A Week in Review: 8/10/14 – 8/16/14

Aug. 12, 2014

Electrical engineering’s Giebink receives Air Force Young Investigator Award Giebink’s proposal, titled “Complex index and nonlinearity modulation in organic photonic composites,” aims to develop a new class of optical materials made from small molecules and polymers that control the flow of light in photonic integrated circuits to enable unidirectional properties and efficient frequency conversion. http://news.psu.edu/story/322647/2014/08/12/academics/electrical-engineerings-giebink-receives-air-force-young

Aug. 13, 2014

New material could enhance fast and accurate DNA sequencing
Now, researchers at the University of Illinois at Urbana-Champaign have found that nanopores in the material molybdenum disulfide (MoS2) could sequence DNA more accurately, quickly and inexpensively than anything yet available. http://news.illinois.edu/news/14/0813nanopores_NarayanaAluru.html

Focus on the Future

History has demonstrated that basic science is often unpredictable. When managed successfully it produces groundbreaking and game changing technologies for the Department of Defense, the U.S. Air Force and society as a whole. The United States depends on science, technology and innovative engineering to protect the American people and advance our national interests.

In this video, we focus on AFOSR’s investment in the six basic research areas that have the potential to create foundations for new disruptive technologies and solve formerly unsolvable problems for the Department of Defense. These areas are organized and managed in five scientific directorates: Dynamical Systems and Control (RTA), Quantum & Non-Equilibrium Processes (RTB), Information, Decision, and Complex Networks (RTC), Complex materials and Devices (RTD), and Energy, Power, and Propulsion (RTE). The research activities managed within each directorate are summarized on our website.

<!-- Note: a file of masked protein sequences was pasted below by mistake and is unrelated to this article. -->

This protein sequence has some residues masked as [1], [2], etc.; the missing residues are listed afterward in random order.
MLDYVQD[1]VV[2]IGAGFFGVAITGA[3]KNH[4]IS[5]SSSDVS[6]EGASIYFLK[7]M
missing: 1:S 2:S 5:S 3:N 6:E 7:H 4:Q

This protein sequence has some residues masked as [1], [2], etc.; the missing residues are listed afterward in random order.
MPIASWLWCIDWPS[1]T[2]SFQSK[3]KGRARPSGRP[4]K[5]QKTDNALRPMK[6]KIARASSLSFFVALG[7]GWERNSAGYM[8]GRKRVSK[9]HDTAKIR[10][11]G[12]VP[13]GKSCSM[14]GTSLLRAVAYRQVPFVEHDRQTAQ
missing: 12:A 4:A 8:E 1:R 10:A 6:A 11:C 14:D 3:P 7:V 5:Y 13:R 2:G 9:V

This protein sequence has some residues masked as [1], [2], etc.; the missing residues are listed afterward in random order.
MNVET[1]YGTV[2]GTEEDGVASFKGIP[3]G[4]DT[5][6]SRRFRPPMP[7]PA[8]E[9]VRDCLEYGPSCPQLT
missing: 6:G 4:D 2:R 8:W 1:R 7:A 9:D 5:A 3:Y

Dr. Russell, the former director of AFOSR (current Director of the U.S. Army Research Laboratory) highlights AFOSR’s focus to identify cutting edge scientific principles that will lead to a future Air Force unlike the one we have today.

The focus of AFOSR is on research areas that offer significant and comprehensive benefits to our national warfighting and peacekeeping capabilities. The ground breaking work of our scientists and engineers will yield significant results well into the future!

What disruptive technology do you envision in the future?

A Week in Review: 4/6/14 – 4/12/14

April 6, 2014

Self-Assembled Silver Superlattices Create Molecular Machines with Hydrogen-Bond “Hinges” and Moving “Gears”
A combined computational and experimental study of self-assembled silver-based structures known as superlattices has revealed an unusual and unexpected behavior: arrays of gear-like molecular-scale machines that rotate in unison when pressure is applied to them.

April 7, 2014

Computing’s invisible challenge
Northeastern University assistant professor of electrical and computer engineering Ningfang Mi recently learned she was one of 42 early-​​career researchers to win a Young Investigator Award from the Air Force Office of Scientific Research. She plans to use award to figure out a better way to manage the vast amount of information sharing that takes place online—and push that mas­sive technical challenge even further into the background for end users.

Rebar technique strengthens case for graphene
Carbon nanotubes are reinforcing bars that make two-dimensional graphene much easier to handles in a new hybrid material grown by researchers at Rice University. The Rice lab of chemist James Tour set nanotubes into graphene in a way that not only mimics how steel rebar is used in concrete but also preserves and even improves the electrical and mechanical qualities of both.

April 9, 2014

New ‘switch’ could power quantum computing
Using a laser to place individual rubidium atoms near the surface of a lattice of light, scientists at MIT and Harvard University have developed a new method for connecting particles — one that could help in the development of powerful quantum computing systems.

April 10, 2014

Fruit flies, fighter jets use similar nimble tactics when under attack